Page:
Directed by: Quentin Tarantino
Written by: Quentin Tarantino
Starring: Samuel L. Jackson, Kurt Russell, Jennifer Jason Leigh, Walton Goggins, Demián Bichir
Getting acquainted with others takes time with a range depending on how extroverted and outgoing an individual is. In normal circumstances, it would make things easier, but when you huddle everyone together in a small haberdashery, with plenty of money on the line, safe to stay things will get dicey. This serves as the appetizing piece of this Tarantino picture and for all of its flaws, it certainly makes for a scrumptiously good time.
On his way to drop off a criminal to Red Rock, Wyoming to hang, John Ruth (Kurt Russell) encounters another bounty hunter trying to collect as well, Major Marquis Warren (Samuel L. Jackson) and new sheriff of the destination city, Chris Mannix (Walton Goggins). With a raging blizzard forcing them to stop at a local haberdashery for a few days, they encounter more strangers. With trust at a premium, things begin to get testy.
Serving as a combination of an Agatha Christie story through the sensibilities of Quentin Tarantino, The Hateful Eight offers up quite the tasty lineup of actors to get down to the mystery of each individual and exactly what they want. Filled with Tarantino regulars and some brilliant new additions, these eight individuals come with mixed motives, plenty of pistols, and one rickety little room as the safe harbor against the howling winds of the blizzard right outside.
The setting plays an integral part in this story seeing as they have no other choice but to stay within this small haberdashery. Going outside in the snow pretty much guarantees an early death, which makes the warm refuge surrounded by dangerous strangers quite the environment for all of these characters to protect what is theirs. Tarantino does such a good job in this facet of his direction. The scenes outside emphasize the warmth these characters feel once inside, and as a result, as an audience member, I felt the same way. I nearly shivered seeing the outside conditions and felt glad once all of the characters felt the warmth of the fire inside.
Set shortly after the Civil War, the impact of it continues to have reverberations with plenty of racists within this haberdashery. It makes it quite the unideal circumstance for Marquis seeing as, on top of the general mistrust all of these characters have for each other, he receives even less solely on the color of his skin. Heck, you even have a former general of the Confederate Army there, which pretty much sums up where Marquise finds himself, but it makes him even more of an engaging character.
As with all of Tarantino’s pictures, the star of the show will always be the writing and for better or worse, this feature demonstrates all of his tendencies. The way he breaks the ice with these characters and establishes their connections shows his ingenuity with his writing where you just have to sit in awe. However, an unsavory aspect comes with the racial slur used against African-Americans and the liberal application of it in this feature. The same critiques came with his previous feature, Django Unchained where it makes sense, this slur gets utilized when the film has many racists but it gets to a point where he appears to have too much fun applying it. Like, we get it, these people used this word but there have been plenty of features set in these time periods that found a way for a white screenwriter not to use the word on so many occasions. It comes with the territory with Tarantino and it does not take away from the quality of the work. More so, it just brings up questions of why someone with his writing ability and wit has to rely on it so heavily.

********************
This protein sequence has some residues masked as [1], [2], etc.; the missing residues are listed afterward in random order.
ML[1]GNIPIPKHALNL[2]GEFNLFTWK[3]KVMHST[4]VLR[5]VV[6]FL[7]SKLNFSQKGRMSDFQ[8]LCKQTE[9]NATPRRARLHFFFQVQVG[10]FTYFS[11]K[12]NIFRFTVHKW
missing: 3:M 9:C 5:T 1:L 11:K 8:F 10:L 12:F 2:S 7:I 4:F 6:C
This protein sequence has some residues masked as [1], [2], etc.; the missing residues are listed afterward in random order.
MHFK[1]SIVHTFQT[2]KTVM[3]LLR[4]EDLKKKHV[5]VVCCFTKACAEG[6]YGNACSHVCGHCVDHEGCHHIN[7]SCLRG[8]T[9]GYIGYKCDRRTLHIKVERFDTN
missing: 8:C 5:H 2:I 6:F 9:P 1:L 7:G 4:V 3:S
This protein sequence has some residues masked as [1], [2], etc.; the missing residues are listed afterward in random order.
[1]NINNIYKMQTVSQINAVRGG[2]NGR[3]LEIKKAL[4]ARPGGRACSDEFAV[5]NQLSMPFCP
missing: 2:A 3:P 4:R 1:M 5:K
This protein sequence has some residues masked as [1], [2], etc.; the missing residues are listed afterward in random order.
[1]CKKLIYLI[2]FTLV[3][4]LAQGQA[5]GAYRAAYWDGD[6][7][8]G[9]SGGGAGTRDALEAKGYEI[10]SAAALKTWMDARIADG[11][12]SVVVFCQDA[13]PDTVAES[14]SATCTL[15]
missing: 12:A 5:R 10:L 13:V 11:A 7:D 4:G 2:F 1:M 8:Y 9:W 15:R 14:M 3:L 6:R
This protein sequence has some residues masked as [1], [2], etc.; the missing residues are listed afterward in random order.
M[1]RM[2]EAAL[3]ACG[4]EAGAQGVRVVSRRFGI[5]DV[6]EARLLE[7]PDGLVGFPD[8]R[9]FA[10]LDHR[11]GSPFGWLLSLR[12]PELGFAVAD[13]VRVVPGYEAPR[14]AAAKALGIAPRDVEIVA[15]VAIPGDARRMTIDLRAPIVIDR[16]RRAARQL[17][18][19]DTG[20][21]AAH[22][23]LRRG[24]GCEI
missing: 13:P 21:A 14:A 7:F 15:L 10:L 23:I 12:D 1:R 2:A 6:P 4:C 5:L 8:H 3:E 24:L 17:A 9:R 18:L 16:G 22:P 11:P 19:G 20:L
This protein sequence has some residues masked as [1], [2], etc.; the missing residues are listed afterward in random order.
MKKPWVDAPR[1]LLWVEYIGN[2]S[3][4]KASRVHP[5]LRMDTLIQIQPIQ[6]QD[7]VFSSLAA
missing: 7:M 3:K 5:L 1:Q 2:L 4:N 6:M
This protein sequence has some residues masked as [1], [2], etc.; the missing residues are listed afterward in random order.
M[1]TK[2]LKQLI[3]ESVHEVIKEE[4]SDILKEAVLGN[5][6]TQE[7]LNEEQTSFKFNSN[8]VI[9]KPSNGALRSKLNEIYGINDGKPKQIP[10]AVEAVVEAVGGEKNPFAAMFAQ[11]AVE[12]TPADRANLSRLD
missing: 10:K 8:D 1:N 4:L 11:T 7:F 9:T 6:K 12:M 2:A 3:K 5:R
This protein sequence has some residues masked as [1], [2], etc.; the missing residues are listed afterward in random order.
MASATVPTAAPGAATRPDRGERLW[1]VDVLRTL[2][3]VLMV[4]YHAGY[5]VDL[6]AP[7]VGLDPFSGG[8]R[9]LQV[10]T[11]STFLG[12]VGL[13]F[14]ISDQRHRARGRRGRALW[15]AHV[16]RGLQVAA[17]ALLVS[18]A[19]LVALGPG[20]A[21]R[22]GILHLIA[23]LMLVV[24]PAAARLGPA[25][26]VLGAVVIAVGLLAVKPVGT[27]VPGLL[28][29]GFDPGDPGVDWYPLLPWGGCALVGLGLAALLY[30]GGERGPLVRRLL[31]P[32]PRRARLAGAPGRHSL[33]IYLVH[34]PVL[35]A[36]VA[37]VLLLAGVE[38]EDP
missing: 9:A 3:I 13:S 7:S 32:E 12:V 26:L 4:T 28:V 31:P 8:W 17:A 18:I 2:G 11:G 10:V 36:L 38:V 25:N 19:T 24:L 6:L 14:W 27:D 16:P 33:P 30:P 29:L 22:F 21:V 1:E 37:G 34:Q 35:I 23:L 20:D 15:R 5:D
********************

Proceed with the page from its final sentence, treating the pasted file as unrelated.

As this nearly 3-hour feature goes along, a sense of nihilism and overall meanness seeps into the conversations of these characters. It becomes evident many of these individuals are quite miserable and would love nothing more than to ruin someone’s day. From the misogynistic treatment of John Ruth’s prisoner, Daisy Domergue (Jennifer Jason Leigh), to the blatant disregard of everyone else’s humanity. No one in the haberdashery could be described as a particularly good person, which may turn some people away, but at least for me, it allowed me to go with the fun Tarantino wanted to have with these characters as things begin to get wild.
Bloody, mean, cold, but still a jolly old time for the Christmas holiday, The Hateful Eight combines a group of unsavory characters trapped in a snowy refuge just in time for things to pop off. Attached to it is a riveting and wondrous score by the legendary Ennio Morricone, who finally won his Academy Award for his work here. The feature certainly feels too long and left me in several instances thinking of different scenes that could have been cut, but it all comes from the experience of watching a Tarantino flick. With all of the accusations of it being a bit too self-indulgent, I understand, but with an auteur like Tarantino, you just have to go with the vibes and let it ride.